Also, I found myself as a minor celebrity at HsX! Several people had read my book, and went out of their ways to say nice things about it. One guy interrupted my conversation with someone else in order to have his book signed. It was an incredible pleasure to feel just how much people liked this thing I’d created. And the conversation I was in wasn’t particularly good, so there was no love lost on that front.

During the tail-end of the conference, I got extremely sick. Like, “oh god, this is probably the night I die”-extremely sick. Thanks to Asad, I didn’t, but it was too close a call for comfort. Though I didn’t realize it at the time, this was a symptom of too much traveling, too much work, simply too much everything.

A few months earlier, I’d applied for a job at Imperial College, after not getting in with my PhD program. They called me in for an interview while I was in London, and apparently I aced it, because (SO MANY WEEKS LATER) they offered me the job. I spent a few days hanging around Imperial, working with my amazing, would-be colleagues, Csongor Kiss and Nick Wu. I can’t say enough good things about these two. At the end of the day, I decided that my mental health wasn’t good enough to sign a year-and-a-half contract with Imperial, and so, with many regrets, I passed on the job. It was hard, but definitely the right thing to do.

A week later, back in Munich, I was still trying to sort out my life plans. I had several “maybe we could do this” options on the table, but nobody on the other side seemed very keen on giving me a definite yes or no. In a move of desperation, I booked a ticket for Bangkok two days ahead of time. I needed a reminder that this was my life, and that I was in control of it. And what a better way to remember than to drop everything and head to a different continent with no plans other than “diving might be nice” and “I need a place to write this book.”

Oh yeah, I’d decided to write a book, and was actively working on it.

During my last trip to Thailand, I’d met a man who continually told me of how great Koh Lanta was. Since I didn’t have any other ideas, I finally took him up on that. Over the next six weeks, Koh Lanta became the closest place to home I’ve had in several years.

Not much happens on Koh Lanta. It’s one big island with one big road going all the way along it. I spent my days swimming, reading, writing, playing guitar, doing karaoke, and socializing at the hostel.

Because Koh Lanta is nestled in the middle of several BIG PARTY PLACES, it filters those people out of the equation. As a result, those who come to Koh Lanta turn out to be stellar humans on average. Some particularly great people I met were Heleen, Lily, Pavel, Jake, Ciara and Toby. Ciara and I spent a week traveling together, and she helped me realize just how burned out by programming I really was.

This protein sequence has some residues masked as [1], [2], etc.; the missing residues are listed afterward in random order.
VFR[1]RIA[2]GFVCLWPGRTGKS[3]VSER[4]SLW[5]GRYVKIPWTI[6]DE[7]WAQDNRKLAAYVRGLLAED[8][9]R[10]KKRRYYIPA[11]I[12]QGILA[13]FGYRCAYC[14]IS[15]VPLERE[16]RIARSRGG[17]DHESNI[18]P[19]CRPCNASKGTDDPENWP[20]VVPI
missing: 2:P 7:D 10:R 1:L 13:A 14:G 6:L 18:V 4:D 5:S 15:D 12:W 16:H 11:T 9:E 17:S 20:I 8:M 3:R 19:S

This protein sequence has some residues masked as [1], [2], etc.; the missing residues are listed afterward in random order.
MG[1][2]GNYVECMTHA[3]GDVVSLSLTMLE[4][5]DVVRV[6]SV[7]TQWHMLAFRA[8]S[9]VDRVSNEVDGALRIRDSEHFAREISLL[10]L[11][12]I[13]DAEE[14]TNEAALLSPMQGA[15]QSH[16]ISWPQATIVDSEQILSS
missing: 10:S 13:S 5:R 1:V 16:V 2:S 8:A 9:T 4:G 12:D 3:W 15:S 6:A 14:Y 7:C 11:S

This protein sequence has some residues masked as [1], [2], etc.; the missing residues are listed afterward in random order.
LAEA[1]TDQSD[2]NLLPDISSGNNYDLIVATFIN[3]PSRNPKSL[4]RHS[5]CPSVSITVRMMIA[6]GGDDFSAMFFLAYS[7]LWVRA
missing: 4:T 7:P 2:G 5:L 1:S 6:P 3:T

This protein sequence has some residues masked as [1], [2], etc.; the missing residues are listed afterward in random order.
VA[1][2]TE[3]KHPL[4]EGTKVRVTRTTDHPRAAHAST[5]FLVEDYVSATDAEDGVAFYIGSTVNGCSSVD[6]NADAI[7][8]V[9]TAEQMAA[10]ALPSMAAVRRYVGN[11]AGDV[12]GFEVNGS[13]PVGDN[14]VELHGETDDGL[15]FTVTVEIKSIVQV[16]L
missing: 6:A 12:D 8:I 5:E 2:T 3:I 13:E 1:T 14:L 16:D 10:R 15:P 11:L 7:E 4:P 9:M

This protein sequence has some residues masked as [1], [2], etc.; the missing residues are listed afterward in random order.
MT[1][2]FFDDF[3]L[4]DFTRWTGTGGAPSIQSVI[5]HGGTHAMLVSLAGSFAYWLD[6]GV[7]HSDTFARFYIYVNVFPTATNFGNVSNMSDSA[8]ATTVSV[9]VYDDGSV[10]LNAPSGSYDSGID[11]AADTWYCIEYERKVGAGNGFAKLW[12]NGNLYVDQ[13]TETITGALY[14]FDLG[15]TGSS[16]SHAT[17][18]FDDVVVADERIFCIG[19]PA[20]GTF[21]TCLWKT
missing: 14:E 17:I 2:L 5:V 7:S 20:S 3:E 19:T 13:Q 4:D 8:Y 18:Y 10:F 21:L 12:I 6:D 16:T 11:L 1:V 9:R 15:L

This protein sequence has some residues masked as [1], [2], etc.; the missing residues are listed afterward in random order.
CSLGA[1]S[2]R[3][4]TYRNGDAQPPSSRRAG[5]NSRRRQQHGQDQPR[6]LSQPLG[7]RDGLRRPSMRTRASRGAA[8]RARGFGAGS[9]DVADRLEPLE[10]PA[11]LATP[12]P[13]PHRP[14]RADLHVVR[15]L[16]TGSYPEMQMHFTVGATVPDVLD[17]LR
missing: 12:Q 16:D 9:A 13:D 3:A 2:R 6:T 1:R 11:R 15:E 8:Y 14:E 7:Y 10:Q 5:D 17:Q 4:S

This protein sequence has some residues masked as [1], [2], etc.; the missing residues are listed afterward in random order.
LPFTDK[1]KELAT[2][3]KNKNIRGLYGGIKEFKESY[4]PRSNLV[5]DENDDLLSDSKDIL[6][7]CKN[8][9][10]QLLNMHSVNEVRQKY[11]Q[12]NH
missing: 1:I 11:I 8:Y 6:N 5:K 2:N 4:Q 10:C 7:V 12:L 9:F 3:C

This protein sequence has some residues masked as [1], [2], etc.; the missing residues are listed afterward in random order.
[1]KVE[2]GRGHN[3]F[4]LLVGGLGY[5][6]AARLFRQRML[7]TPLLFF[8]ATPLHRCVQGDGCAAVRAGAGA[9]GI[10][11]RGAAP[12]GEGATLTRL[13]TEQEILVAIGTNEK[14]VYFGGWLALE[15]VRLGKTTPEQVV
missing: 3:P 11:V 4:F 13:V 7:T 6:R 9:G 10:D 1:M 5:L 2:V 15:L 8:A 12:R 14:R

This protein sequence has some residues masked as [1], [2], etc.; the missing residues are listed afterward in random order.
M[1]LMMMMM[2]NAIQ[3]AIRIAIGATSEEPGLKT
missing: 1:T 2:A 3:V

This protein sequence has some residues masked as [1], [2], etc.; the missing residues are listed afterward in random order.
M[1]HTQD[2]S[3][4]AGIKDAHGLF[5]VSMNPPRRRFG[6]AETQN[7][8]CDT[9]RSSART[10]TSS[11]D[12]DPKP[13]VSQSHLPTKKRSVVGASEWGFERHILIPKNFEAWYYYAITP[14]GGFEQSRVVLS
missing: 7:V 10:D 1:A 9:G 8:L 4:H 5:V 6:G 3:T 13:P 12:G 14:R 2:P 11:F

I decided to take a clean break from programming and from writing the book I was working on. At time of writing, I now haven’t touched any software for a month — the first break of its kind in 16 years. It feels so fucking good.

My Thai visa was expiring, so I took a trip down to the Krabi Immigration office in order to convince them to grant me another week in this magnificent country. While bopping around Krabi Town, I met Natalia — the most scintillating, inspiring and fun person I’ve had the good fortune to encounter in years. The last few weeks of 2019 were spent with her, painting and playing music and skinny dipping and drinking mocktails and engaging in lots and lots and lots of amazing conversations.

All in all, 2019 wasn’t stellar, but got markedly better since I made the decision to come to Thailand. I’m feeling mentally and physically healthier than I have in a long, long time. It’s a powerful way to start the new year, and I’m ready to make the most of 2020.

Work and Misc Metrics

I (and a robot on my account that I’m unable/unwilling to separate) made 3,137 commits to software projects in 2019. Some of the most impressive things were:

  • GHC !668: A patch to GHC that makes the simplifier work harder on higher-rank functions.
  • polysemy: My fast and easy effect system.
  • dynahaskell: A proof-of-concept editor for Haskell that writes most of your code for you.